With Killing Me, Michelle Gagnon has crafted a wholly-original take on the vigilante narrative. In her own unique style—which incorporates a blend of both light slapstick and dark humor—Gagnon captures the readers attention from page one and refuses to let go of that chokehold until the final pages are turned. Somehow Michelle Gagnon has managed to write a serial killer novel that will appeal to readers for whom that genre is often too horrific to face.
The action set piece that opens Killing Me is one for the ages. Before the cover is cracked, Amber Jamison has been abducted by The Pikachu Killer—and I’ll leave it to readers to discover the origins of that moniker in the text—and in addition to fearing for her life, she spends plenty of time ruminating on just how the hell she got into this stupid situation. After some time confined in a basement (was it an hour, days?), Amber is rescued when a mysterious—and super sexy—woman bursts into the basement to confront this menace to society. The fact that her safety was an unexpected byproduct of some accidental occurrences doesn’t exactly sit well with Amber, but she won’t look a gift horse in the mouth.
What is immediately clear from these first pages of Killing Me is that Amber’s voice is going to be one of those rare points-of-view in crime fiction that is both compelling, enlightened, and entertaining in equal measure. Readers will just feel the unwavering desire to spend time with Amber—this quirky lesbian who seems both confident and confounded simultaneously.
Now, readers wouldn’t be remiss in wondering how the novel will continue since the culprit is captured in the early pages. But rest assured, Michelle Gagnon has only just begun to weave her web. You see, Amber has a past that she’s trying desperately to overcome, forget, and/or escape, and the fact that the FBI are now hot on her trail to question her about The Pikachu Killer is putting a cramp in her style. So much so, that she flees West and finds herself in a seedy motel outside Las Vegas, looking for a new identity. This is when Killing Me really takes off.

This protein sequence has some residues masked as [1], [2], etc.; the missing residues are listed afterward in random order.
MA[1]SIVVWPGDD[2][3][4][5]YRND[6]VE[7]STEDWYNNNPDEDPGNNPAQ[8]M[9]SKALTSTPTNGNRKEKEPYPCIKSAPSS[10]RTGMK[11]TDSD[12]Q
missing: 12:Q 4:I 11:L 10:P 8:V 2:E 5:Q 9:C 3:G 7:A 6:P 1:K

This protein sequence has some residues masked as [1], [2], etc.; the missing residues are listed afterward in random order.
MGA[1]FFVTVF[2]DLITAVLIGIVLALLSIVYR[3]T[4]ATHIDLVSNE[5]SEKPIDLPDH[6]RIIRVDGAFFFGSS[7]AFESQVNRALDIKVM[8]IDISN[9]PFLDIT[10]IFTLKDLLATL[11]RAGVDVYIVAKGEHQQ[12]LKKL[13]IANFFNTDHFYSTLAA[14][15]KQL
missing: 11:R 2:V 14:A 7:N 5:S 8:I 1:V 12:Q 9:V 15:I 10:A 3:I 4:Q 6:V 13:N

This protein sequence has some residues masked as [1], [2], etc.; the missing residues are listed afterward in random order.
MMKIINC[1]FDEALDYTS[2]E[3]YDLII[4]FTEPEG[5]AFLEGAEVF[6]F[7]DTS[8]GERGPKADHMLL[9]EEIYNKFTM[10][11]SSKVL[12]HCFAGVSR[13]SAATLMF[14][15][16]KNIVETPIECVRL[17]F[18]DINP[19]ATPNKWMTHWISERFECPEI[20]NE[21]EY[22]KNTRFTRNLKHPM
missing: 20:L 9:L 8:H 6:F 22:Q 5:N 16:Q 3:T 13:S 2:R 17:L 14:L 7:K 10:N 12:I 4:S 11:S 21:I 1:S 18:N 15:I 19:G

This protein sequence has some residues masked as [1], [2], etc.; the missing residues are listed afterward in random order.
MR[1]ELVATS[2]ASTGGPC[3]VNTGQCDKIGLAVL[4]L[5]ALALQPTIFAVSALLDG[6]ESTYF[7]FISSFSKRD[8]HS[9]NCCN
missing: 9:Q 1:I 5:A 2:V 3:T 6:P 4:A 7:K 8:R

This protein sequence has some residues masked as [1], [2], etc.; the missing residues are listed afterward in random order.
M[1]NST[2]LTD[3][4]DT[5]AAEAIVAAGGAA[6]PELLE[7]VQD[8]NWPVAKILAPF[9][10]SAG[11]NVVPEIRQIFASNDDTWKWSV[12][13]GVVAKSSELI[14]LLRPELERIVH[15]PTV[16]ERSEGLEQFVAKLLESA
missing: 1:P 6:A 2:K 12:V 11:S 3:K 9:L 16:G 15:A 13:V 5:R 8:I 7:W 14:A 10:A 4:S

Forming her own Scooby Gang with a Vegas prostitute, a hardened hotel manager, and her mysterious (and super sexy) benefactor, Amber must confront yet another serial killer—this one more deadly than even she understands. To say any more would be a spoiler, but Michelle Gagnon has packed the narrative with unforeseeable twists, unexpected humor, and an abundance of heart.
Readers will reach the end of Killing Me shocked by late developments and eagerly hoping this is only the beginning of a new, beloved crime fiction series. Even after the last page is turned, the voice of Amber lingers. Whether you are a fan who discovered Michelle Gagnon back with her excellent debut, The Tunnels, or maybe the YA Don’t Let Go trilogy, or you are a newcomer to her work now, you will finish Killing Me feeling like you’ve made a new friend—in both Amber and Michelle.
Disclaimer: An e-galley of this title was provided to BOLO Books by the publisher. No promotion was promised and the above is an unbiased review of the novel.